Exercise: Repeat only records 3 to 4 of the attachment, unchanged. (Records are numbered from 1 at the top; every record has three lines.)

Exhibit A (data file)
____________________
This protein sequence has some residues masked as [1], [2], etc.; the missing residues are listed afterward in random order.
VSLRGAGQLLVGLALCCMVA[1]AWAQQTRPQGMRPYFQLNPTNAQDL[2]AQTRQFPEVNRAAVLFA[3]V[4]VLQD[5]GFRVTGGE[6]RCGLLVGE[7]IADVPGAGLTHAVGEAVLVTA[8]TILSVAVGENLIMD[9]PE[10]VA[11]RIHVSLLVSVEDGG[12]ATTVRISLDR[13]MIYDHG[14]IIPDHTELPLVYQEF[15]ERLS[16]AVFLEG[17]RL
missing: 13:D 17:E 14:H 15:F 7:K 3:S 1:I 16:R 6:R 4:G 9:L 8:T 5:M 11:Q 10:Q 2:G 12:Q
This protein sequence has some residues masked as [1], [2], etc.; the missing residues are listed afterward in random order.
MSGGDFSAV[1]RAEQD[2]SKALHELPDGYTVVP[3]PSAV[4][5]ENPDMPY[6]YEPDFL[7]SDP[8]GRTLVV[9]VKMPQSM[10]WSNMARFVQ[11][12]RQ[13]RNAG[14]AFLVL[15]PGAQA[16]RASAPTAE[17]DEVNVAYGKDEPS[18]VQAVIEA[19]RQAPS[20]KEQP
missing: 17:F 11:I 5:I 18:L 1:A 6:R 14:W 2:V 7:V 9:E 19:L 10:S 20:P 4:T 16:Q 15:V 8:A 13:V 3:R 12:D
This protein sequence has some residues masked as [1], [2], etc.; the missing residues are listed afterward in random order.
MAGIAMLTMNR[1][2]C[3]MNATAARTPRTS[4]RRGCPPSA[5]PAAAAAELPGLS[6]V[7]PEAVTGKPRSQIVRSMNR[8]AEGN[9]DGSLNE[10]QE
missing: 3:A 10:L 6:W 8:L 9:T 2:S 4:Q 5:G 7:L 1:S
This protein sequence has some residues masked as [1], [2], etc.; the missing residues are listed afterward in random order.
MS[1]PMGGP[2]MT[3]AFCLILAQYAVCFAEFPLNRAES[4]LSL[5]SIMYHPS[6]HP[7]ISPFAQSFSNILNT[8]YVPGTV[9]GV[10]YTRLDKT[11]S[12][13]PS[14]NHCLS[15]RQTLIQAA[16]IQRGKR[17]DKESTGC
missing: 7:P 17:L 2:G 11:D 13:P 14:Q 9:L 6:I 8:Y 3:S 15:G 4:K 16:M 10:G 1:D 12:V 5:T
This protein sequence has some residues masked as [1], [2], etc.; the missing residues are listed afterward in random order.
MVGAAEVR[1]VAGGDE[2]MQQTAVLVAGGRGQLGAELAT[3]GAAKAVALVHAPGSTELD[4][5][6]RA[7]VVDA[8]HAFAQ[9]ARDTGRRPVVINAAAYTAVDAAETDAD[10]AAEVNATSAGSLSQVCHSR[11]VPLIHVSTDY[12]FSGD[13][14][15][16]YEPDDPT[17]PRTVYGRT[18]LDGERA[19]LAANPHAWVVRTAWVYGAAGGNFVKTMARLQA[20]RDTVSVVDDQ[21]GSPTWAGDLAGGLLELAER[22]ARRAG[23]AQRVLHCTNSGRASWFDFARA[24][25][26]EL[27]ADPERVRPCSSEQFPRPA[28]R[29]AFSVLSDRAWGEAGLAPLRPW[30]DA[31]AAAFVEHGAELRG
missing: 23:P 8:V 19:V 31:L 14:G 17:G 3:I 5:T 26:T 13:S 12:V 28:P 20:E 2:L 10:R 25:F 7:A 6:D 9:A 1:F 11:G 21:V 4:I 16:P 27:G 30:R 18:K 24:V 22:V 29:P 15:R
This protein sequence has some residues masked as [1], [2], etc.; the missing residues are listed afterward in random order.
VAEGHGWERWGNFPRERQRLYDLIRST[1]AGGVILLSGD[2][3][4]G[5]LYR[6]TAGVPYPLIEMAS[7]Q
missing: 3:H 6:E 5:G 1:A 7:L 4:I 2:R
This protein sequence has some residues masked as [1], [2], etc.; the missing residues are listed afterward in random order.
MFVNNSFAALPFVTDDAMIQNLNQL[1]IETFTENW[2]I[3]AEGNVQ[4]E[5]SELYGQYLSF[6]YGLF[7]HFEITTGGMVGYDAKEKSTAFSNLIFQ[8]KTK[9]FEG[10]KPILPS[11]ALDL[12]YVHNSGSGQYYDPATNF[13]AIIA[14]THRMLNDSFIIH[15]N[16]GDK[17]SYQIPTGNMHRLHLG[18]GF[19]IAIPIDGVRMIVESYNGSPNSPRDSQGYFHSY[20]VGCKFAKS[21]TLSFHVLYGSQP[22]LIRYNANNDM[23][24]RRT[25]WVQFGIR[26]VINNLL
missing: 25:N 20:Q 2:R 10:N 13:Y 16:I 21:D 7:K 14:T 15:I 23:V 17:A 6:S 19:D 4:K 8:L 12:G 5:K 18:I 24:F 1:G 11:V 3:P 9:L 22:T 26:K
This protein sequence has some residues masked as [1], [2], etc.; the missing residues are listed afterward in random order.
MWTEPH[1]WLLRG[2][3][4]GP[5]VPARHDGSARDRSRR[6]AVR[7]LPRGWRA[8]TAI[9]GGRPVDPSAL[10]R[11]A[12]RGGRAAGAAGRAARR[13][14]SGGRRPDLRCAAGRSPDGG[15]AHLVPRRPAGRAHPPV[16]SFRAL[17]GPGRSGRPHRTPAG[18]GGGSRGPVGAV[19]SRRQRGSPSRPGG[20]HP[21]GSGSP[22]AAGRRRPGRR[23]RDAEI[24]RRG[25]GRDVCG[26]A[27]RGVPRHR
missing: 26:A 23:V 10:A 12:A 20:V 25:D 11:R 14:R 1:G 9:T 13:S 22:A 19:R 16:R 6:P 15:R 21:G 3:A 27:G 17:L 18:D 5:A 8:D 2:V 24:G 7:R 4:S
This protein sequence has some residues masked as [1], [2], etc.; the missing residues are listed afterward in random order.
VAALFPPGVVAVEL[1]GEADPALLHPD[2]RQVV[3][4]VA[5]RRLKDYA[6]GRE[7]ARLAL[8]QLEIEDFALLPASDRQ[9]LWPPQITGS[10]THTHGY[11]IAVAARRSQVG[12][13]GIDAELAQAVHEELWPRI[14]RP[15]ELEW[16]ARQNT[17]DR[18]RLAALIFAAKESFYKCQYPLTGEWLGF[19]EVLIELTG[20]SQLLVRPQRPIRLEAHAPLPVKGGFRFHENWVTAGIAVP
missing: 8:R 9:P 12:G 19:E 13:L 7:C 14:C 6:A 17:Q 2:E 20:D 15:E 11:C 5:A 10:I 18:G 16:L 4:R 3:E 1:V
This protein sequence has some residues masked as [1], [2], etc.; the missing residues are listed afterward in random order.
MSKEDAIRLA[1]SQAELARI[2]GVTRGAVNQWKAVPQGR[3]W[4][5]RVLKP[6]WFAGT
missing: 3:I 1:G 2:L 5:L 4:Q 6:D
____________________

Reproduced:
This protein sequence has some residues masked as [1], [2], etc.; the missing residues are listed afterward in random order.
MAGIAMLTMNR[1][2]C[3]MNATAARTPRTS[4]RRGCPPSA[5]PAAAAAELPGLS[6]V[7]PEAVTGKPRSQIVRSMNR[8]AEGN[9]DGSLNE[10]QE
missing: 3:A 10:L 6:W 8:L 9:T 2:S 4:Q 5:G 7:L 1:S
This protein sequence has some residues masked as [1], [2], etc.; the missing residues are listed afterward in random order.
MS[1]PMGGP[2]MT[3]AFCLILAQYAVCFAEFPLNRAES[4]LSL[5]SIMYHPS[6]HP[7]ISPFAQSFSNILNT[8]YVPGTV[9]GV[10]YTRLDKT[11]S[12][13]PS[14]NHCLS[15]RQTLIQAA[16]IQRGKR[17]DKESTGC
missing: 7:P 17:L 2:G 11:D 13:P 14:Q 9:L 6:I 8:Y 3:S 15:G 4:K 16:M 10:G 1:D 12:V 5:T